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Spam sales are on fire as people stay quarantined during coronavirus pandemic: Hormel CEO

Brian Sozzi
Editor-at-Large

There is a lot of Spam grilling going on at quarantined households right now.

Hormel CEO — maker of the nation’s unofficial canned meat — Jim Snee tells Yahoo Finance sales of Spam have been strong during the coronavirus pandemic. Snee hinted the 80-year-old brand’s record-setting sales pace is unlikely to be halted this year.

“We were already off to a great start with Spam. This would be our sixth consecutive year of record sales. I think the significant uptick we are seeing through this crisis puts us well on our way,” Snee said on Yahoo Finance’s The First Trade. “But even before this uptick, our Spam business has been really, really strong. It’s connecting with consumers, it’s on trend and more relevant than it has ever been.”

Yahoo Finance reporter Heidi Chung would agree.

So would investment bank Goldman Sachs, which upgraded Hormel’s stock to Hold from Sell Thursday on optimism around pantry stock up amidst the coronavirus. Hormel owns other leading shelf stable food brands such as Skippy and Applegate.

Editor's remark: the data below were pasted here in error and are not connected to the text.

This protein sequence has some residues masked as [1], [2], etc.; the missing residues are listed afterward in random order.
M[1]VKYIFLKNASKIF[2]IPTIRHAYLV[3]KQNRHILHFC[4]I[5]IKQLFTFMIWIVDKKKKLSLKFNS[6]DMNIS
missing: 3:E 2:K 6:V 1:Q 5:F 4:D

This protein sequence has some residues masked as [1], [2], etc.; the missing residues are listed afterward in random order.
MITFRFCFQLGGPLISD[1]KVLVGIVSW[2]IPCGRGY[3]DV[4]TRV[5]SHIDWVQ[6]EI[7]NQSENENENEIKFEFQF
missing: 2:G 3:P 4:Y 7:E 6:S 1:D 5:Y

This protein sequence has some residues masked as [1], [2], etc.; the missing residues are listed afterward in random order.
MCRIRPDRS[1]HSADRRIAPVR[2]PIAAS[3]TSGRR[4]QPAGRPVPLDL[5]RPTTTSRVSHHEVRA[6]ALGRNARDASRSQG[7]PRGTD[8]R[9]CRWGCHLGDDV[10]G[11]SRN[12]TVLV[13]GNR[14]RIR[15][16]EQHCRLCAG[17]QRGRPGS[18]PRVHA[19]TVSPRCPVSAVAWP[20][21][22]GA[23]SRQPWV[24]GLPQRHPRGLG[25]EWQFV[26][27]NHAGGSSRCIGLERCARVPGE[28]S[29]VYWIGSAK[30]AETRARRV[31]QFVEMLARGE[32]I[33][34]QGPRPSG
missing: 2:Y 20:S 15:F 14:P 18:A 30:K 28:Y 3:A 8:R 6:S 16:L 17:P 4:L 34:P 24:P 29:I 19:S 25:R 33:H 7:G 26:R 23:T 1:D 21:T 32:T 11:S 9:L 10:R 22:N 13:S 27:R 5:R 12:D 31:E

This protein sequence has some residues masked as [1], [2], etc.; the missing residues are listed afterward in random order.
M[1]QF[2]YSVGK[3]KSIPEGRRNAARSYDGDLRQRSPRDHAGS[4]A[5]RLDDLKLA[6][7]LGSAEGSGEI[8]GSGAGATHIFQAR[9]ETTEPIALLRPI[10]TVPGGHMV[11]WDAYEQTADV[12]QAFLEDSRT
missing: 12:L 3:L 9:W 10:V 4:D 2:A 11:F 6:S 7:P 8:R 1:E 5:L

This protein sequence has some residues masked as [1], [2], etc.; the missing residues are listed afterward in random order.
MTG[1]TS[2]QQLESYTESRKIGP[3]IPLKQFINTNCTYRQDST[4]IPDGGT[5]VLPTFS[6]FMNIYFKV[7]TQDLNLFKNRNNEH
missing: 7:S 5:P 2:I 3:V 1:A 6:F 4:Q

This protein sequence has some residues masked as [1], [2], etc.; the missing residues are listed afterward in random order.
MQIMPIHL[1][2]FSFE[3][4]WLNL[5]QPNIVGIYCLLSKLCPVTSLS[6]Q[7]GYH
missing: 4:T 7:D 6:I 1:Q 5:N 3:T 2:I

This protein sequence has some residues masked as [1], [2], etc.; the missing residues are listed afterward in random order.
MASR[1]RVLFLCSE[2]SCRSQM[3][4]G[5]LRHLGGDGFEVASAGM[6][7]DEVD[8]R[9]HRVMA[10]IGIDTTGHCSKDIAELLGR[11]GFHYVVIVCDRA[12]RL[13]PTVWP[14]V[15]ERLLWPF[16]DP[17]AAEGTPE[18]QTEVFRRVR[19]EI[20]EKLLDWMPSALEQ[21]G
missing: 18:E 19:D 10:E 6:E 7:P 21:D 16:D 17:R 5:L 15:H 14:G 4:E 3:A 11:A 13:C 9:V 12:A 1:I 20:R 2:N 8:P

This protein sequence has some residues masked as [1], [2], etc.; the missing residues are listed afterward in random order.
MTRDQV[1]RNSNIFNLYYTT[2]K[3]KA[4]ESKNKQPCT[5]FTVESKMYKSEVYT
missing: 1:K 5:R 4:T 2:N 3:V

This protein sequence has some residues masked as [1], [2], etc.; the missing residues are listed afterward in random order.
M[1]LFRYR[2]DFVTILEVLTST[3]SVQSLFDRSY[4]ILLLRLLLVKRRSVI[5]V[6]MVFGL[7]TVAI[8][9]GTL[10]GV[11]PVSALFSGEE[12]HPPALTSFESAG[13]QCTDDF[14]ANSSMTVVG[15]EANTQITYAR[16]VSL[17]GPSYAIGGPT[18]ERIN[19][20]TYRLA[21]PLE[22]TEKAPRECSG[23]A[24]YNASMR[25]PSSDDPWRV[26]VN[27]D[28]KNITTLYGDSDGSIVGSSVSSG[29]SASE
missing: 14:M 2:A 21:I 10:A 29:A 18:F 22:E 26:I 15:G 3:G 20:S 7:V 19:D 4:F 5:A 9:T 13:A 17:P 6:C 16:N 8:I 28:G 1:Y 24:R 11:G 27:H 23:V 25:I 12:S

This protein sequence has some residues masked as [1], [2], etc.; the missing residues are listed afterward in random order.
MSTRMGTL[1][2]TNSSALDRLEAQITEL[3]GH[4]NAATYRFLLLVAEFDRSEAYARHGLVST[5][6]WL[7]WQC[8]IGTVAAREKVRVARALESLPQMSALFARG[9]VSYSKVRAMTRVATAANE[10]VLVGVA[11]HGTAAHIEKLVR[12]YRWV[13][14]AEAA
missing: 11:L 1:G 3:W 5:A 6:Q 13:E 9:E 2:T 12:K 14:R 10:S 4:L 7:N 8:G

“Put simply, our prior Sell thesis was predicated on an already-premium valuation, underwhelming earnings growth outlook, and margin pressure on pork raw materials from ASF-driven supply deficits/demand. These headwinds have been overtaken by a rapidly evolving domestic demand environment from COVID-19 where we expect HRL to be a net beneficiary, with raw material trends across pork/hog markets becoming more favorable, while HRL’s under-levered balance sheet and secure dividend are more appealing amidst recent market volatility,” wrote Goldman Sachs analyst Adam Samuelson.

Cans of Spam line the shelves at a store in Berlin, Vt. (AP Photo/Toby Talbot)

Samuelson points to some pretty bullish sales data from food industry tracker Nielsen.

“HRL’s sales growth accelerated to 13.1% in the week ending 3/7 from 4.3% in the four-weeks ending 2/29, with gains in both shelf-stable (peanut butter, canned meat/chili) and refrigerated offerings (notably Hormel Compleats and Refrigerated Entrees),” notes Samuelson.

The analyst has a $45 price target on Hormel, estimating about 7% upside from current levels.

Acknowledges Snee, “Demand across our entire line of retail products have been very, very strong.”

Brian Sozzi is an editor-at-large and co-anchor of The First Trade at Yahoo Finance. Follow Sozzi on Twitter @BrianSozzi and on LinkedIn.

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